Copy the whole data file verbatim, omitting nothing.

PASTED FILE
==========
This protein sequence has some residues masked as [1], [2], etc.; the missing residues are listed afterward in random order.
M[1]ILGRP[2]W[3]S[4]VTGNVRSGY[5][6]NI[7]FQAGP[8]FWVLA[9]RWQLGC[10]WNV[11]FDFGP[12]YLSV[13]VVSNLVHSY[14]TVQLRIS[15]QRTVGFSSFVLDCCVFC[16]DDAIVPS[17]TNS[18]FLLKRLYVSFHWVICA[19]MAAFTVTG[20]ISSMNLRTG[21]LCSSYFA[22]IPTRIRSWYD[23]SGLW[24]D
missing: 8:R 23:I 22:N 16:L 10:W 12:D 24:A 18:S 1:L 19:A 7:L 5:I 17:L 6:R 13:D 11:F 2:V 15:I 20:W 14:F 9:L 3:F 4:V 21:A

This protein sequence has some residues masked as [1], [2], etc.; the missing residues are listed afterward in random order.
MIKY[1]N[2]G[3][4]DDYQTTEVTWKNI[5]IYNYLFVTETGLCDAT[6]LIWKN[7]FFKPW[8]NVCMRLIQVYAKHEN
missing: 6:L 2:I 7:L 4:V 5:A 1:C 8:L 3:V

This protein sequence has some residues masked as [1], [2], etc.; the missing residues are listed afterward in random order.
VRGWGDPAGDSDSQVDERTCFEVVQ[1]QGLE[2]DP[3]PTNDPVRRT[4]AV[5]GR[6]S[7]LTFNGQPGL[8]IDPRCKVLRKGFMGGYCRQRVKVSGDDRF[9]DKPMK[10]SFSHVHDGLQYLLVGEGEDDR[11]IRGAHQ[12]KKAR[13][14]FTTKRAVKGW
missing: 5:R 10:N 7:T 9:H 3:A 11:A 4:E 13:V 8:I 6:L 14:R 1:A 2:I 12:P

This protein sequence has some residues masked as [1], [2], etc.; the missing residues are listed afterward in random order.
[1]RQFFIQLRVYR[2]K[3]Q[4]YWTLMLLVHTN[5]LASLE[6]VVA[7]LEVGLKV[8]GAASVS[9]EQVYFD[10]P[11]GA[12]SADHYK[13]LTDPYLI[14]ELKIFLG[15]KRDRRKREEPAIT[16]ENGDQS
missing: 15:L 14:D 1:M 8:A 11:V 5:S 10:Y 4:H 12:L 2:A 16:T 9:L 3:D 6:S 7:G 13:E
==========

This protein sequence has some residues masked as [1], [2], etc.; the missing residues are listed afterward in random order.
M[1]ILGRP[2]W[3]S[4]VTGNVRSGY[5][6]NI[7]FQAGP[8]FWVLA[9]RWQLGC[10]WNV[11]FDFGP[12]YLSV[13]VVSNLVHSY[14]TVQLRIS[15]QRTVGFSSFVLDCCVFC[16]DDAIVPS[17]TNS[18]FLLKRLYVSFHWVICA[19]MAAFTVTG[20]ISSMNLRTG[21]LCSSYFA[22]IPTRIRSWYD[23]SGLW[24]D
missing: 8:R 23:I 22:N 16:L 10:W 12:D 24:A 18:S 1:L 19:A 7:L 5:I 17:L 6:R 13:D 11:F 2:V 15:I 20:W 14:F 9:L 3:F 4:V 21:A

This protein sequence has some residues masked as [1], [2], etc.; the missing residues are listed afterward in random order.
MIKY[1]N[2]G[3][4]DDYQTTEVTWKNI[5]IYNYLFVTETGLCDAT[6]LIWKN[7]FFKPW[8]NVCMRLIQVYAKHEN
missing: 6:L 2:I 7:L 4:V 5:A 1:C 8:L 3:V

This protein sequence has some residues masked as [1], [2], etc.; the missing residues are listed afterward in random order.
VRGWGDPAGDSDSQVDERTCFEVVQ[1]QGLE[2]DP[3]PTNDPVRRT[4]AV[5]GR[6]S[7]LTFNGQPGL[8]IDPRCKVLRKGFMGGYCRQRVKVSGDDRF[9]DKPMK[10]SFSHVHDGLQYLLVGEGEDDR[11]IRGAHQ[12]KKAR[13][14]FTTKRAVKGW
missing: 5:R 10:N 7:T 9:H 3:A 11:A 4:E 13:V 8:I 6:L 14:R 1:A 2:I 12:P

This protein sequence has some residues masked as [1], [2], etc.; the missing residues are listed afterward in random order.
[1]RQFFIQLRVYR[2]K[3]Q[4]YWTLMLLVHTN[5]LASLE[6]VVA[7]LEVGLKV[8]GAASVS[9]EQVYFD[10]P[11]GA[12]SADHYK[13]LTDPYLI[14]ELKIFLG[15]KRDRRKREEPAIT[16]ENGDQS
missing: 15:L 14:D 1:M 8:A 11:V 5:S 10:Y 4:H 12:L 2:A 16:T 9:L 3:D 6:S 7:G 13:E